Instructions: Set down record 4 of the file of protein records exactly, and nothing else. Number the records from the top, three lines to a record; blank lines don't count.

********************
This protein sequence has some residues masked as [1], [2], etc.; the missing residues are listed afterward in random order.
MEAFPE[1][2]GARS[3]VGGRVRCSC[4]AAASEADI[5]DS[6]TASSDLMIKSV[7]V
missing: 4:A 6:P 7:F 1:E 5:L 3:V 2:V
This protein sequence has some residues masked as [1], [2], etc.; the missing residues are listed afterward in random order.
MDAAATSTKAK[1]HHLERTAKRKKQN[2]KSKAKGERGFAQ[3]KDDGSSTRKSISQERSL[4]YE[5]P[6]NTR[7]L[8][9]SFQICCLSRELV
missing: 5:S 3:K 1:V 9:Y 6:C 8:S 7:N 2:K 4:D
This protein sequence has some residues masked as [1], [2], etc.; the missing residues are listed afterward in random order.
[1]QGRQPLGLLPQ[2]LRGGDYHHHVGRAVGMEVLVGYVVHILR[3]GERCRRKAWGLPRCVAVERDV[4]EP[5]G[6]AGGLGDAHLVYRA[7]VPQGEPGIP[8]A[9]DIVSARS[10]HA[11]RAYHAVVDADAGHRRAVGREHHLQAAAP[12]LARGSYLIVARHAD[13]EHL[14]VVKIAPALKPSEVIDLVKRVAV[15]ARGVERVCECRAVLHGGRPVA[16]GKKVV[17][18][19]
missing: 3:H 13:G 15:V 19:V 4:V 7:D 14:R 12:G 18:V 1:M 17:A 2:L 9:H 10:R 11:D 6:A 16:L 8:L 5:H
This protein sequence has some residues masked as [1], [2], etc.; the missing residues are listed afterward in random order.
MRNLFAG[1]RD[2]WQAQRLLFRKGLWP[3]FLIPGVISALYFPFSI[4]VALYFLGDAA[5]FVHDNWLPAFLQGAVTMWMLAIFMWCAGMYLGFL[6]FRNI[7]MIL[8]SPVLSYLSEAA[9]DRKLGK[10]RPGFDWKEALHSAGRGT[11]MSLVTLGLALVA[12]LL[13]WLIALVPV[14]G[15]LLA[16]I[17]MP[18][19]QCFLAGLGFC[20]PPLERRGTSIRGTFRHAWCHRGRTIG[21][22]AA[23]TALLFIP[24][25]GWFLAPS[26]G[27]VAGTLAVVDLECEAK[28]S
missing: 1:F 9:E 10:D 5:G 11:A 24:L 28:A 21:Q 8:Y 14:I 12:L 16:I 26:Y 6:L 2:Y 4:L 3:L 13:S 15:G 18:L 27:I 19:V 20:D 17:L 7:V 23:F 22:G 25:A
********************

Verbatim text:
This protein sequence has some residues masked as [1], [2], etc.; the missing residues are listed afterward in random order.
MRNLFAG[1]RD[2]WQAQRLLFRKGLWP[3]FLIPGVISALYFPFSI[4]VALYFLGDAA[5]FVHDNWLPAFLQGAVTMWMLAIFMWCAGMYLGFL[6]FRNI[7]MIL[8]SPVLSYLSEAA[9]DRKLGK[10]RPGFDWKEALHSAGRGT[11]MSLVTLGLALVA[12]LL[13]WLIALVPV[14]G[15]LLA[16]I[17]MP[18][19]QCFLAGLGFC[20]PPLERRGTSIRGTFRHAWCHRGRTIG[21][22]AA[23]TALLFIP[24][25]GWFLAPS[26]G[27]VAGTLAVVDLECEAK[28]S
missing: 1:F 9:E 10:D 5:G 11:A 24:L 28:A 21:Q 8:Y 14:I 12:L 16:I 26:Y 6:L 2:Y 4:L 3:L 13:S 15:G 18:L 27:I 19:V 20:D 17:L 7:V 23:F 22:G 25:A